And finally, time and money.  This was a big topic for the final test, which was to speak for 3 minutes and then to answer questions from the class for 2 minutes.  Sophie talked about how once time is gone, it can never come back, and asked if time were more precious than money. She said it was because money cannot buy time or true friendship or lasting love or physical health.  Shirley had to disagree, because it is a commercial world now.  Money may not be useful for those who wish for a simple life, but money can improve the quality of life.  It can also provide opportunities to travel, as well as allow one to buy more clothes for beauty, and more books for enlightenment.  Angela had to agree that money is everything, that it is the most important for basic life and also a comfortable life.  But time is even more important.  For example, there was a Company A and a Company B.  Both were vying for a large contract from a foreign company.  Company A was late for its meeting and so Company B got the contract. Time costs money.  Time is life.  Just after the Sichuan earthquake, there was only a short time to save the people who were trapped under the rubble.  There is no money that could buy more time after the disaster.

It's true that metaphors can help us understand an idea more clearly, or be more persuasive, or colorful, or emotional, or memorable.  After 8 years of remedial English as spoken by the literal, frat boy mentality of the current U.S. president, no wonder the front runner candidate is able to win over a mass of the citizenry with his use of figurative language:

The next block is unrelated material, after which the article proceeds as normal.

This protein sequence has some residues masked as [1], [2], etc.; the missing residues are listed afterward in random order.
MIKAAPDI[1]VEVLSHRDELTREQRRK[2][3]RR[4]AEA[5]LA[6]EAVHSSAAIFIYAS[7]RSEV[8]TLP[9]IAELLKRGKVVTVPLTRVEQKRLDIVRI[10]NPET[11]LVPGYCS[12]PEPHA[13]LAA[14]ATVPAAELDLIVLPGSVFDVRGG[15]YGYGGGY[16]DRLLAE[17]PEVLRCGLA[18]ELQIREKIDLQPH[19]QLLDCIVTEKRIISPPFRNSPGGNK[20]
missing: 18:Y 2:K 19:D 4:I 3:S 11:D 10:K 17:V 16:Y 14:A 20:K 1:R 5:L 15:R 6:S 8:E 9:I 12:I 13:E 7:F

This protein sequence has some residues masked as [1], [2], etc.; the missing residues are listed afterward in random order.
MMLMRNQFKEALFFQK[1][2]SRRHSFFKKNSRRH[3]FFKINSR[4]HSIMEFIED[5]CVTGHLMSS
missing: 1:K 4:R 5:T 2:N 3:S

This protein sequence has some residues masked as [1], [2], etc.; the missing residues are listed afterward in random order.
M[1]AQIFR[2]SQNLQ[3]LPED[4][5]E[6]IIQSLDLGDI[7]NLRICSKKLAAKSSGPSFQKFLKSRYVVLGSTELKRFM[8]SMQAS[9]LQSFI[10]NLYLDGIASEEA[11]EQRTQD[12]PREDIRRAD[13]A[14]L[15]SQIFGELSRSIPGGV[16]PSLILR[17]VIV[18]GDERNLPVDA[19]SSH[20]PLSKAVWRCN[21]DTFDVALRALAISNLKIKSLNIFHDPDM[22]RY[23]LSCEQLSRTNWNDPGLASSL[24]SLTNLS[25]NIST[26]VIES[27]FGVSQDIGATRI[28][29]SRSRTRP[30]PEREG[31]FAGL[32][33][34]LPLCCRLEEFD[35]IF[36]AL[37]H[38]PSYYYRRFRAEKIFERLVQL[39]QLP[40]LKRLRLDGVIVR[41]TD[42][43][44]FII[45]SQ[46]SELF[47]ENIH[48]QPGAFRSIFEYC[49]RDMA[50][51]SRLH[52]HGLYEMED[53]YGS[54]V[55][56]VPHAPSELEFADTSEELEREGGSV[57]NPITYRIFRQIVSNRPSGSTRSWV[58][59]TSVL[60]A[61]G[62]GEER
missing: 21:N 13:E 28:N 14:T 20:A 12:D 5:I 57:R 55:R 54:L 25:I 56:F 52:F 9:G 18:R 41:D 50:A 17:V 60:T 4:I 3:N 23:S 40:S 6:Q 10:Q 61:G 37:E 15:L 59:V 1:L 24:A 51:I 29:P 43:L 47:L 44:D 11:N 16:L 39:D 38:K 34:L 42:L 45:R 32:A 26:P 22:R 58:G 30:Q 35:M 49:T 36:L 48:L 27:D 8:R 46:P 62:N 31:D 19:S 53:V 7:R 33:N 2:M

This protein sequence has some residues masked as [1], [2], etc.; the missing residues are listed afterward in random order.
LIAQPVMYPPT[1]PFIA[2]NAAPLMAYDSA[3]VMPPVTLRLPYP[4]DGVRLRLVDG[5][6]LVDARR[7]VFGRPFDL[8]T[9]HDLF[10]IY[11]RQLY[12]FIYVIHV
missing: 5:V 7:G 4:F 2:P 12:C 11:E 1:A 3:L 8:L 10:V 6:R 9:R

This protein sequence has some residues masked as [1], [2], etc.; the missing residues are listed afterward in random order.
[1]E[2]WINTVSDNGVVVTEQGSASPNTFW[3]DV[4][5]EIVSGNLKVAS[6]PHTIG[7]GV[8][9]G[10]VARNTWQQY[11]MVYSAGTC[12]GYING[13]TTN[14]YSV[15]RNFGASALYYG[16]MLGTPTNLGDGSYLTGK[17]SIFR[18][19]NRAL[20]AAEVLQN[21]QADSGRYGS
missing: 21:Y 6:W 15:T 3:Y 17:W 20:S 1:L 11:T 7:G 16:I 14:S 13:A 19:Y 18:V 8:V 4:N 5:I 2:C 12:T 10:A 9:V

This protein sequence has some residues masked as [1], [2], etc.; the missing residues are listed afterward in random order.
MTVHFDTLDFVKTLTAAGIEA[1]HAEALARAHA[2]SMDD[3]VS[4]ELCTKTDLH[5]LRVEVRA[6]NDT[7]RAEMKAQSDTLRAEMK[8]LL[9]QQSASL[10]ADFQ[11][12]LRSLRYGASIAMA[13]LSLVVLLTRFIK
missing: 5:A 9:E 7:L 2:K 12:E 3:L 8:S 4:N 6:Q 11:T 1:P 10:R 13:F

A good compromise, a good piece of legislation, is like a good sentence, or a good piece of music.  Everybody can recognize it.  They say:  Huh.  It works.  It makes sense.

Change will not come if we wait for some other person or some other time.  We are the ones we've been seeking for.  We are the change that we seek.

I cannot swallow whole the view of Lincoln as the Great Emancipator.

We're not going to babysit a civil war.

Focusing your life solely on making a buck shows a certain poverty of ambition.  It asks so little of yourself.  Because it's only when you hitch your wagon to something larger than yourself that you realize true potential.

If you're walking down the right path and you're willing to keep walking, eventually you'll make progress.

Words do inspire.